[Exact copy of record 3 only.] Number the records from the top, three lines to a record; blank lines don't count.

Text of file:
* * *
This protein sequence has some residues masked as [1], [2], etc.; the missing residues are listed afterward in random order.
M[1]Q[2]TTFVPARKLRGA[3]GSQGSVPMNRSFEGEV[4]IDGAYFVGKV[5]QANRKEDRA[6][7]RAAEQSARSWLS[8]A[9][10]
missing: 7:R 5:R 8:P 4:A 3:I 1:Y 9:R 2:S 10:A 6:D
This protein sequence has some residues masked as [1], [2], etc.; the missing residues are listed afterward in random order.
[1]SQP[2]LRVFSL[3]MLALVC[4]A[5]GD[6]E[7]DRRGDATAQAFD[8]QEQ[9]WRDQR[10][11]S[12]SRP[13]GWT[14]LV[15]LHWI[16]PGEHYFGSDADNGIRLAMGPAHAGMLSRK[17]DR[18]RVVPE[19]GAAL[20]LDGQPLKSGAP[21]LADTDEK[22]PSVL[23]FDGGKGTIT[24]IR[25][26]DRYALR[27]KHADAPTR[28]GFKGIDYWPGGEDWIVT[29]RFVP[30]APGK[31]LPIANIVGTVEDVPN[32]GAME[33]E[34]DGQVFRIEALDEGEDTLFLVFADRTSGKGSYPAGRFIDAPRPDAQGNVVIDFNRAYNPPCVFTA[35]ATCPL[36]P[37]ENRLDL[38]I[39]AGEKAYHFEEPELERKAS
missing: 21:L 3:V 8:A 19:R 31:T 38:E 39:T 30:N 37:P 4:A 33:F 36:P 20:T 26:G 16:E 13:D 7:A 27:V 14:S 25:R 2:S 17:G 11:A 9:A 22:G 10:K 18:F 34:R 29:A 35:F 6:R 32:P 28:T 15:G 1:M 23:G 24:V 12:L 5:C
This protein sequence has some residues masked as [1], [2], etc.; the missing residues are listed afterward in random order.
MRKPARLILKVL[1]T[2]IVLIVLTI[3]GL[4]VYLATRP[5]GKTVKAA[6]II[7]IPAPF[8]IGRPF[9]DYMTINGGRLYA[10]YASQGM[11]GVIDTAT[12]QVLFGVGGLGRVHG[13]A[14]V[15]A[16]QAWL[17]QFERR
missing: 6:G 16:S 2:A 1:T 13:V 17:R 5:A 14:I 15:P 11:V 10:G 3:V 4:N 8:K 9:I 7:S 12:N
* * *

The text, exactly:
This protein sequence has some residues masked as [1], [2], etc.; the missing residues are listed afterward in random order.
MRKPARLILKVL[1]T[2]IVLIVLTI[3]GL[4]VYLATRP[5]GKTVKAA[6]II[7]IPAPF[8]IGRPF[9]DYMTINGGRLYA[10]YASQGM[11]GVIDTAT[12]QVLFGVGGLGRVHG[13]A[14]V[15]A[16]QAWL[17]QFERR
missing: 6:G 16:S 2:A 1:T 13:V 17:R 5:A 14:I 15:P 11:V 10:G 3:V 4:N 8:K 9:I 7:S 12:N